Seeking Alpha
We cover over 5K calls/quarter
Profile| Send Message|
( followers)  

Adobe Systems (NASDAQ:ADBE)

Q4 2012 Earnings Call

December 13, 2012 5:00 pm ET

Executives

Mike Saviage - Vice President of Investor Relations

Shantanu Narayen - Chief Executive Officer, President and Director

Mark Garrett - Chief Financial Officer and Executive Vice President

Analysts

Walter H. Pritchard - Citigroup Inc, Research Division

Peter L. Goldmacher - Cowen and Company, LLC, Research Division

Adam H. Holt - Morgan Stanley, Research Division

Steven M. Ashley - Robert W. Baird & Co. Incorporated, Research Division

Mark L. Moerdler - Sanford C. Bernstein & Co., LLC., Research Division

Ross MacMillan - Jefferies & Company, Inc., Research Division

Brent Thill - UBS Investment Bank, Research Division

Brad A. Zelnick - Macquarie Research

Jay Vleeschhouwer - Griffin Securities, Inc., Research Division

Heather Bellini - Goldman Sachs Group Inc., Research Division

Blair H. Abernethy - Stifel, Nicolaus & Co., Inc., Research Division

Robert P. Breza - RBC Capital Markets, LLC, Research Division

Jason Maynard - Wells Fargo Securities, LLC, Research Division

Operator

Good afternoon. My name is Jay, and I will be your conference operator today. At this time, I would like to welcome everyone to the Adobe Fourth Quarter Fiscal Year 2012 Earnings Conference Call. [Operator Instructions] I'd now like to hand the call over to Mr. Mike Saviage, Vice President of Investor Relations. Please go ahead.

Mike Saviage

Good afternoon, and thank you for joining us today. Joining me on the call are Adobe's President and CEO, Shantanu Narayen; as well as Mark Garrett, Executive Vice President and CFO.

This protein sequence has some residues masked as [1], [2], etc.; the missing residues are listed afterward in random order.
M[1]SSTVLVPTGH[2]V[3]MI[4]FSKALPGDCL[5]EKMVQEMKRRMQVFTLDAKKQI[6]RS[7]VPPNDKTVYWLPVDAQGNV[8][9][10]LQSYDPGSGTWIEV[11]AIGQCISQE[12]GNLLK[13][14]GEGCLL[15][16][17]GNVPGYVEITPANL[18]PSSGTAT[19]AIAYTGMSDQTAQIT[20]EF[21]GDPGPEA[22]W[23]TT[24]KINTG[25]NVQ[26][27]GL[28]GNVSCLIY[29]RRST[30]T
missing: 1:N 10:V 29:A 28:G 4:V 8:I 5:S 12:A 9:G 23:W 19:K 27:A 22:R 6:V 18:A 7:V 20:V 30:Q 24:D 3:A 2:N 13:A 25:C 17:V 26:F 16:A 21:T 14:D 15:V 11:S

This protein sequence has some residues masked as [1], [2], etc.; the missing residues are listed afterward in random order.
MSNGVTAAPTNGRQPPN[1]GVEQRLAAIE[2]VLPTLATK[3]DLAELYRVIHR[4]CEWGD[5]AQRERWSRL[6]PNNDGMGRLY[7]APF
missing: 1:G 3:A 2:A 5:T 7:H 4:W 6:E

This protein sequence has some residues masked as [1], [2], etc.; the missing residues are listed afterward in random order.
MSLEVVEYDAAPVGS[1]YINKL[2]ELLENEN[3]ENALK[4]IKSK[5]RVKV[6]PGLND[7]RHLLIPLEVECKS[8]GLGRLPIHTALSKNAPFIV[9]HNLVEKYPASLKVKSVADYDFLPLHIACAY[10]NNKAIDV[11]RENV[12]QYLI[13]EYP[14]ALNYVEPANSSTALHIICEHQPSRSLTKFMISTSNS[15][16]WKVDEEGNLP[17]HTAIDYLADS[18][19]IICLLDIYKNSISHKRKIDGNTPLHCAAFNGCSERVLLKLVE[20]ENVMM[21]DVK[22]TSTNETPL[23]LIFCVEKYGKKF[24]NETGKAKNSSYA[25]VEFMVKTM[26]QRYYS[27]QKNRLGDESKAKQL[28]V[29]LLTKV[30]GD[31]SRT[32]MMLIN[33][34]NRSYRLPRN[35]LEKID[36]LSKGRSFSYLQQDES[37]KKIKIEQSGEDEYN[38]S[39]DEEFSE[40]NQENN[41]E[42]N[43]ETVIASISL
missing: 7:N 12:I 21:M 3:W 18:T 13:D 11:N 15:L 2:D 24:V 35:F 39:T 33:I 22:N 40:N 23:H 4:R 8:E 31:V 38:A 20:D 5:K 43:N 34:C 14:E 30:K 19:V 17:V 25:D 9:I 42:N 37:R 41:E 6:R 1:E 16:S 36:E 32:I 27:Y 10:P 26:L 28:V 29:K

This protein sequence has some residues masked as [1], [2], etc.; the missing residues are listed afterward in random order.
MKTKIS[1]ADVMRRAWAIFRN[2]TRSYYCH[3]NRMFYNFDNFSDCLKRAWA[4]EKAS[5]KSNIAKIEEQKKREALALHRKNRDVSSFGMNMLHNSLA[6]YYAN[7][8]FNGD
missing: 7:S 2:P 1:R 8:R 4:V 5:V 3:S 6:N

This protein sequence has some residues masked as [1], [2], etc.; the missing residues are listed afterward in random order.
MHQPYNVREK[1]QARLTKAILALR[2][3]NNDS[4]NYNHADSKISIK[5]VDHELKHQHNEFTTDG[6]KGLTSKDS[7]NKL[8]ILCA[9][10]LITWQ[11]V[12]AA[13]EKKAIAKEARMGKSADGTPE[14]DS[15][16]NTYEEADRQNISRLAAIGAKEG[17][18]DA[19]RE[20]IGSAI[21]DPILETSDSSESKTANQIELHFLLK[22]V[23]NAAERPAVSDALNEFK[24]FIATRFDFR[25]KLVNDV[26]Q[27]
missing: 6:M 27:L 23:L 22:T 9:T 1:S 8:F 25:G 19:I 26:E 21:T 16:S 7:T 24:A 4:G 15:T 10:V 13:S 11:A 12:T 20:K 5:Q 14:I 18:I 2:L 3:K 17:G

In the call today, we will discuss Adobe's fourth quarter and fiscal year 2012 financial results. By now, you should have a copy of our earnings press release, which crossed the wire approximately 1 hour ago. If you need a copy of the press release, you can go to adobe.com under the Company and Newsroom links to find an electronic copy.

Before we get started, I want to emphasize that some of the information discussed on this call, particularly our revenue, subscription and operating model targets and our forward-looking product plans is based on information as of today, December 13, 2012, and contains forward-looking statements that involve risk and uncertainty. Actual results may differ materially from those set forth in such statements. For a discussion of these risks and uncertainties, you should review the forward-looking statements disclosure in the earnings press release we issued today, as well as Adobe's SEC filings.

During this call, we will discuss GAAP and non-GAAP financial measures. A reconciliation between the 2 is available in today's earnings release and on our Investor Relations website in the investor data sheet. Call participants are advised that the audio of this conference call is being broadcast live over the Internet in Adobe Connect and is also being recorded for playback purposes. An archive of the call will be made available on Adobe's Investor Relations website for approximately 45 days and is the property of Adobe. The audio and archive may not be rerecorded or otherwise reproduced or distributed without prior written permission from Adobe.

I will now turn the call over to Shantanu.

Shantanu Narayen

Thanks, Mike, and good afternoon. I'm pleased to report we delivered record revenue of $1,153,000,000 in Q4. This performance helped us achieve record revenue of $4.4 billion in fiscal year 2012.

At Adobe, we're focused on 2 large market opportunities: Digital Media and Digital Marketing. 2012 was a milestone year in terms of innovation with our Creative Cloud and Adobe Marketing Cloud. We achieved great success in both these areas.

In the Digital Media business, we are redefining the creative process with Creative Cloud. Through frequent product and feature enhancements, new cloud services and attractive pricing, Adobe is changing how we provide value to a broader set of customers. We will deliver customized offerings for individuals, workgroups and large enterprises. As with all successful subscription services, we're offering a free trial program. This enables an easy on-ramp and a funnel of prospects that we intend to convert to paying subscribers.